specialized collection focuses in particular on the
gruesome actions of Chamorrista gang leader Anastasio
Hernández and his Conservative patrons in Ocotal.
It also examines cases in and around La Trinidad, Estelí,
Sébaco, El Jicaral, and
other places. Sources include newspaper accounts,
State Department records, affidavits of surviving
victims, and other documents dealing with the topic, but
based mostly on RG127 (200 or so pages of primary documents).
"Guardia" is shorthand for "Guardia
Nacional de Nicaragua," the ostensibly "non-partisan
constabulary" created in the May 4, 1927 Espino Negro
Accord (or Treaty of Tipitapa) that ended the Civil War
or Constitutionalist War of 1926-27. These pages
are envisioned as a repository for all kinds of
information relating to the GNN.
"Honduras" is shorthand for not only
Honduras but the borderlands region of Western Honduras
and the Nicaraguan Segovias -- basically the borderlands
zone stretching from Somotillo in the southwest to
Cifuentes and Jalapa in the northeast. These pages
are envisioned as a repository for all kinds of reports
and documents relating to Honduran and borderlands
society, culture, politics, and history.
"Pedrón" is shorthand for (and the
nickname of) EDSN General Pedro Altamirano -- a
fascinating figure who definitely merits his own set of
pages. Pedrón was unique. God-fearing and
utterly ruthless. A simple man and one of the
canniest, shrewdest, and successful of rebel chieftains
in all of Latin American history. The Marines &
Guardia considered him the most dangerous of all
jefes after Sandino.
He was also the only rebel chieftain to remain in
rebellion after Sandino's assassination in February
1934. Remarkably, he and a handful of followers
held out until 1937, when he was betrayed and killed.
My next book (after The Sandino Rebellion) will
be a political & military & cultural biography of
Pedrón. These pages are devoted to puzzling out
who he was, what he did, and how his legacy reverberated
across space and time.
"People" is shorthand for, well,
people -- individuals who merit special attention as key
players in this social revolutionary drama.
20. TOP 100
"Top 100" is
shorthand for the cream of the intelligence-crop:
what struck me as among
the most illuminating documents produced by
non-Sandinistas that offer insight
into the rebels' beliefs, moral codes, values, and
practices, and the cultural, social, and political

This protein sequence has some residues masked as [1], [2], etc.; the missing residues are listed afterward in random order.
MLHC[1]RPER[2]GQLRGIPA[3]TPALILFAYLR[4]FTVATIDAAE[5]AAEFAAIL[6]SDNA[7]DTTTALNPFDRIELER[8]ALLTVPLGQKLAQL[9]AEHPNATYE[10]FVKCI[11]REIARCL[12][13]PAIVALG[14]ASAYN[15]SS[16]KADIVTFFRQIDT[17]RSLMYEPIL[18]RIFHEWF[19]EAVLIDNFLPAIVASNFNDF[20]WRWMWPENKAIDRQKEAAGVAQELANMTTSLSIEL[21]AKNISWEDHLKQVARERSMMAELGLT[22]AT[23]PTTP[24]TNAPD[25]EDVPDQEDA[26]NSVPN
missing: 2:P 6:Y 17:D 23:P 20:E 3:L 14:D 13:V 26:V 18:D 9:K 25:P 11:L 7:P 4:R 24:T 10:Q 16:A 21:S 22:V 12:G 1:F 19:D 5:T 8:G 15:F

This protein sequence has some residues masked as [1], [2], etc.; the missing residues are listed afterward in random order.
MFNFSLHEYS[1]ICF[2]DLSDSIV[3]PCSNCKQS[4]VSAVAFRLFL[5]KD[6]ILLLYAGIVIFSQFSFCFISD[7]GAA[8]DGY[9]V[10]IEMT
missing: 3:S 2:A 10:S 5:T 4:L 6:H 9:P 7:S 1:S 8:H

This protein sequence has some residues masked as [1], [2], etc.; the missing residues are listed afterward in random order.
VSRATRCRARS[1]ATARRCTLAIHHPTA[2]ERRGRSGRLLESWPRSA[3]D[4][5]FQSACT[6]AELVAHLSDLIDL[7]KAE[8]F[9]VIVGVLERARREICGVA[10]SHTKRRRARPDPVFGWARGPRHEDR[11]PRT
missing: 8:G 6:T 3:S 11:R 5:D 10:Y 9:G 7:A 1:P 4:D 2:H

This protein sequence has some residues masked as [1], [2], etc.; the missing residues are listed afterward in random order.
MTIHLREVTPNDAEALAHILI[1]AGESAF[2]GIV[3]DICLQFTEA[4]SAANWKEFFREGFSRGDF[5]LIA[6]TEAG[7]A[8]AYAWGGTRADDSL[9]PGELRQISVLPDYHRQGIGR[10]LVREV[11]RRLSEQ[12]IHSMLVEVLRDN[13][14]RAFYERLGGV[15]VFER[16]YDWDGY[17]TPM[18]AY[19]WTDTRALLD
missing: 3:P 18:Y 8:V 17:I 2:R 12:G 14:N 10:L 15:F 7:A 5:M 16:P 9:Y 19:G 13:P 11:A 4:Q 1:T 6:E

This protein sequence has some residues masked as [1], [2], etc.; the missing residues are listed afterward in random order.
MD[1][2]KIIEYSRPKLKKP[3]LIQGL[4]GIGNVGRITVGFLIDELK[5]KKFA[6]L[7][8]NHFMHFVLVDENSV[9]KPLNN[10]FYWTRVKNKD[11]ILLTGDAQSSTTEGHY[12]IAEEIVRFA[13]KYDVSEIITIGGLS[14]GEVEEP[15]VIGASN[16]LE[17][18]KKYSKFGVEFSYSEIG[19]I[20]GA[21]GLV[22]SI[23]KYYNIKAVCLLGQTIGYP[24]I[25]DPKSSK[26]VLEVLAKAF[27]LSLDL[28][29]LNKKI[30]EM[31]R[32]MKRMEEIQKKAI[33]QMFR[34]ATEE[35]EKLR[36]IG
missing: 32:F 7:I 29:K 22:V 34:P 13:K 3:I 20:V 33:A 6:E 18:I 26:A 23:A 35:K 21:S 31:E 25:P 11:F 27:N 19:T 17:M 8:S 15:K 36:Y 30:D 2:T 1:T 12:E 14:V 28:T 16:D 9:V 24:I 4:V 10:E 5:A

landscape of Las Segovias, Nicaragua, and Central
America during this period. These Top 100 were
culled from the records of the US Marines and Nicaraguan
National Guard (RG127), but also from the Nicaraguan
National Archives, newspapers, State Department reports,
ADMINISTRATIVE (OR 'OTHER') LINKS
21. BIB & LIT
"Bibliography & Literature" on the
Sandino rebellion, and more broadly on the golden age of
US imperialism in the circum-Caribbean. Envisioned
as a comprehensive list of all substantial published &
unpublished works on the topic, with many (soon) available via
.pdf files and external links.
K-12 and College-Level Curricular
Guides for teachers and professors who want to use the
materials on this Website but would like a little help
on what to use and interpreting what they see.
23. READERS' FORUM
A space for
questions, comments, insights, reflections,
observations, interpretations, ruminations, informed
speculations, educated guesses & mediated open dialogue
among & between folks who have something they want to
say or ask about this topic or website.
24. SITE MAP
Every self-respecting website has a
site map. When I learn how to build one, it'll be
25. USER'S GUIDE
You are here.
26. CONTACT US
My contact information and curriculum
vitae, which includes links to my published (and some of
my unpublished) material on this topic.
27. ENGLISH / ESPAÑOL
Will eventually serve as a toggle
between English and Spanish versions of the Website.
The goal is to make the site fully accessible to
non-English speakers & readers. In other words,
20,000 pages of documents -- times two.
D. HOMEPAGE LINK & A
Pretty self-explanatory. A
great way to find stuff & also find your way back home.
that, in a nutshell, is what's in this Website
and how to use it. Please contact me if you run
into any broken links or obvious errors or something
that needs clarifying or anything else that's amiss.